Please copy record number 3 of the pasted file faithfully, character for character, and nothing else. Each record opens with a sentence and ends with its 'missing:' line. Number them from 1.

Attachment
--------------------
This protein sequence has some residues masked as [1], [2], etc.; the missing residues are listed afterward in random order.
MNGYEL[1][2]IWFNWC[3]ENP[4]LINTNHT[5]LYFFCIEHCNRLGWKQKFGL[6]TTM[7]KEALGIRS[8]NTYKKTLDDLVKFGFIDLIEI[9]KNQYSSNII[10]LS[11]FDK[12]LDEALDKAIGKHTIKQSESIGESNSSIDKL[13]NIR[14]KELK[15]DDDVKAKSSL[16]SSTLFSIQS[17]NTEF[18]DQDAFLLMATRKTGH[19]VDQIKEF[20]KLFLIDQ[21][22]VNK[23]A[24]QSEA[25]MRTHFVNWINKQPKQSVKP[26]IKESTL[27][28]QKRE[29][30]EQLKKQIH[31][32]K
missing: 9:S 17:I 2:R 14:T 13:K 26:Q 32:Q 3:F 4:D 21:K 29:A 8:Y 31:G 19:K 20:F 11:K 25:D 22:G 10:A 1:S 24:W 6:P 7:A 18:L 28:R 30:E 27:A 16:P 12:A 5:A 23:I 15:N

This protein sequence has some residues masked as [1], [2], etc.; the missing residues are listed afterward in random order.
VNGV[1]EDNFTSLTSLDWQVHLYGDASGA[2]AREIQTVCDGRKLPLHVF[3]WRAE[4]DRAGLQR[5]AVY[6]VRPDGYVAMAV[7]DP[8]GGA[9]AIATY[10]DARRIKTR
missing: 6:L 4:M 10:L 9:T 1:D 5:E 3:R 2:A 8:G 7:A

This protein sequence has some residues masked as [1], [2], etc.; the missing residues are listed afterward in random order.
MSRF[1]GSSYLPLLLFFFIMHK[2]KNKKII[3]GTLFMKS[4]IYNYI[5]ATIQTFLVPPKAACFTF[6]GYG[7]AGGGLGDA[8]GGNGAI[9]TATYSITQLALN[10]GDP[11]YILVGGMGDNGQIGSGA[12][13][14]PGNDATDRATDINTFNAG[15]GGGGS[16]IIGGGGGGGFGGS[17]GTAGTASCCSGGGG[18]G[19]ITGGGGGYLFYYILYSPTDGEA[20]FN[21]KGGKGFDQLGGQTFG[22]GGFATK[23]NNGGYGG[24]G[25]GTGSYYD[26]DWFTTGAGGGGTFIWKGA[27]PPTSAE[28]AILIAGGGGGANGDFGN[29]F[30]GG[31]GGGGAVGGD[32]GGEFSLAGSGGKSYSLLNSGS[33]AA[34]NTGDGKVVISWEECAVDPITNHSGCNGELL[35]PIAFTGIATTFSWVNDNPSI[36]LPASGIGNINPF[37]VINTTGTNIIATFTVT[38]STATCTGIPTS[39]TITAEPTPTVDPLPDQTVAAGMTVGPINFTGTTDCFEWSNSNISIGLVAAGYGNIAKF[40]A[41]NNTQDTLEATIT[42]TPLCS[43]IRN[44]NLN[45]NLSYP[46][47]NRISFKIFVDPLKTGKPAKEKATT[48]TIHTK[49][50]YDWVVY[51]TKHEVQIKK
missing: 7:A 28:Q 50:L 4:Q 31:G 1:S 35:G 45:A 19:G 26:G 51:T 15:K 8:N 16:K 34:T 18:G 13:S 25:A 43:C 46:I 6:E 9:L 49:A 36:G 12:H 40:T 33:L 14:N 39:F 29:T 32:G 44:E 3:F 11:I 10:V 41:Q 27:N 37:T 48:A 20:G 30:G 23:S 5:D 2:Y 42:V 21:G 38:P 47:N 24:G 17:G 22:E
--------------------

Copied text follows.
This protein sequence has some residues masked as [1], [2], etc.; the missing residues are listed afterward in random order.
MSRF[1]GSSYLPLLLFFFIMHK[2]KNKKII[3]GTLFMKS[4]IYNYI[5]ATIQTFLVPPKAACFTF[6]GYG[7]AGGGLGDA[8]GGNGAI[9]TATYSITQLALN[10]GDP[11]YILVGGMGDNGQIGSGA[12][13][14]PGNDATDRATDINTFNAG[15]GGGGS[16]IIGGGGGGGFGGS[17]GTAGTASCCSGGGG[18]G[19]ITGGGGGYLFYYILYSPTDGEA[20]FN[21]KGGKGFDQLGGQTFG[22]GGFATK[23]NNGGYGG[24]G[25]GTGSYYD[26]DWFTTGAGGGGTFIWKGA[27]PPTSAE[28]AILIAGGGGGANGDFGN[29]F[30]GG[31]GGGGAVGGD[32]GGEFSLAGSGGKSYSLLNSGS[33]AA[34]NTGDGKVVISWEECAVDPITNHSGCNGELL[35]PIAFTGIATTFSWVNDNPSI[36]LPASGIGNINPF[37]VINTTGTNIIATFTVT[38]STATCTGIPTS[39]TITAEPTPTVDPLPDQTVAAGMTVGPINFTGTTDCFEWSNSNISIGLVAAGYGNIAKF[40]A[41]NNTQDTLEATIT[42]TPLCS[43]IRN[44]NLN[45]NLSYP[46][47]NRISFKIFVDPLKTGKPAKEKATT[48]TIHTK[49][50]YDWVVY[51]TKHEVQIKK
missing: 7:A 28:Q 50:L 4:Q 31:G 1:S 35:G 45:A 19:G 26:G 51:T 15:K 8:N 16:K 34:T 18:G 13:S 25:A 43:C 46:I 6:E 9:L 49:A 36:G 12:H 40:T 33:L 14:N 39:F 29:T 32:G 44:E 3:F 11:I 10:V 41:Q 27:N 37:T 48:A 20:G 30:G 23:S 5:D 2:Y 42:V 21:G 38:P 47:N 24:G 17:G 22:E